20/11/2014

By Mike Bishop, MD, Rakuten.co.uk


In its earliest form, shopping involved bartering between two people to reach an equitable exchange. Commerce today has evolved to be far more structured, but that doesn't mean it has to be soulless. Retailers in this constantly connected world are privy to a wealth of priceless information on consumers browsing and buying behaviour that can make the experience feel much more personal.

This powerful dataset and advances in marketing and customer service technology means that many of our retail interactions can be automated, but treating customers as pure numbers is a slippery slope. In our rush to streamline processes, it’s important to keep the essence of the retail exchange as human as possible.

Retailers must strike a balance between operational efficiency, which will deliver the speedy service customers love and expect, with the human interaction which fosters consumer loyalty. There are a number of touch points where that human touch is essential in retail:

Empathy in customer service

Now more than ever before, shopping is a public two-way conversation between the customer and retailer. If a product or service fails to meet a shoppers expectations, their grievances can be publically posted to personal social networks and brand pages. In this situation being greeted by a faceless corporation will do little to assuage frustration. We have all been on the receiving end of an automated messaging service at some point and it can be frustrating at best. When a shopper is disappointed, they want to speak to a real person, receive empathy for their position and see a swift resolution. As it stands, automated computer systems currently lack the social sophistication to address all but the most basic shopper concerns.

Personal histories build trust

There is no question that shoppers want quality products, which are well made and are offered at the right price. However there are intangibles for which many shoppers will pay a premium. Consumers like to be part of a story too, they value and trust human endeavour. Just look at the legions of Apple fans that bought into more than just a handset with the iPhone. Shoppers were captivated by Steve Jobs' vision and quest for perfection. When seeking long term fans, who will keep coming back to your business it's important to remember that heart rules over the head and that true passion is contagious. Retailers should not underestimate the power of the people behind a business.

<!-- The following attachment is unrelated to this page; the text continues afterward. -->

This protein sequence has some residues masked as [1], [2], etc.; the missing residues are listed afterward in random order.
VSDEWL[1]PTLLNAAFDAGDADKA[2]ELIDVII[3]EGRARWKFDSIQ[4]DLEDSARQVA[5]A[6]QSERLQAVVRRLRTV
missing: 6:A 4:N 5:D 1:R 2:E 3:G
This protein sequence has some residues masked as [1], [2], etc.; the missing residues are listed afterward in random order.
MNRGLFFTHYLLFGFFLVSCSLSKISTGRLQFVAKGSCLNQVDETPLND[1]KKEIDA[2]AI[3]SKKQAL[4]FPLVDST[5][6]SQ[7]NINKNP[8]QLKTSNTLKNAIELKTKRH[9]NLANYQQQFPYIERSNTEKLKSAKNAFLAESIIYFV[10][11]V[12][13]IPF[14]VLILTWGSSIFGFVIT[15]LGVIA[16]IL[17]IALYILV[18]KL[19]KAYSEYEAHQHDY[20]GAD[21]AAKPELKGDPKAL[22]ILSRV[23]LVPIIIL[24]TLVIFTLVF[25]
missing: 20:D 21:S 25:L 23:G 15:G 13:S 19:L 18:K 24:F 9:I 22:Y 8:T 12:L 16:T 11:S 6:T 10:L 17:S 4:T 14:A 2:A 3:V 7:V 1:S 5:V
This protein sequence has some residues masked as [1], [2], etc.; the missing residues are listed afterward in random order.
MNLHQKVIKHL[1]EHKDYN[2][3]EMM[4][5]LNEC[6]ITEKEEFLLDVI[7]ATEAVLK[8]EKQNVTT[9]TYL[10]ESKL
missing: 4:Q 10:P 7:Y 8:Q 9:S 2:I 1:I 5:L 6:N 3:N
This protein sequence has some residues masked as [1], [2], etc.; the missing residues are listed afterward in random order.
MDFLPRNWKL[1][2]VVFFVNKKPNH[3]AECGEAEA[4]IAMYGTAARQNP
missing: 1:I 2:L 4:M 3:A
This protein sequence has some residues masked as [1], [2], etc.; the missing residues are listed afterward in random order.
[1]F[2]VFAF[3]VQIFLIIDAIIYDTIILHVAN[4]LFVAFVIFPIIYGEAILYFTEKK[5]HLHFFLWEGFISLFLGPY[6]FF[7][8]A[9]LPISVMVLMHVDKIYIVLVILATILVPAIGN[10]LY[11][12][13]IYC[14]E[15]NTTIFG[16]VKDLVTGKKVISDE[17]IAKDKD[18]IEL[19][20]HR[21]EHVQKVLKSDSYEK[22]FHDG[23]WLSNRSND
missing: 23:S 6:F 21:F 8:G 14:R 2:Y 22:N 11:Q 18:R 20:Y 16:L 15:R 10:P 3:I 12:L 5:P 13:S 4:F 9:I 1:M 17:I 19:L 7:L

Good advice is priceless

The bigger the price tag the more likely a shopper is to seek reassurance that this is the right purchase for their needs. The same rules apply online too and retailers should see it as their mission to be more than just a point of sale. Just because your store is virtual, doesn’t mean you shouldn’t offer shoppers assistance. The rules that govern good customer service in the physical world still apply online; shoppers don’t want to be pestered by shop assistants when they are browsing, but they do want to be able to seek advice out and be alerted to special deals. Whether you are pointing them in the direction of a favourable independent review or offering them advice on complementary items, there are countless opportunities to make the shopping experience more than just a transactional process.

This is not a game of hide and seek

Technological advances do so much to support our businesses, but it’s essential that retailers don’t hide behind their webpages. Shopkeepers large and small, online or offline should do their best to keep the soul in shop keeping. At Rakuten we've seen some of our most successful merchants flourish by cultivating a two-way dialogue with shoppers.
Ultimately this dialogue serves to enrich the shopping experience and help keep it personal. Price will always be a factor, but a fan or regular shopper that buys into more than just product is worth going the extra mile for.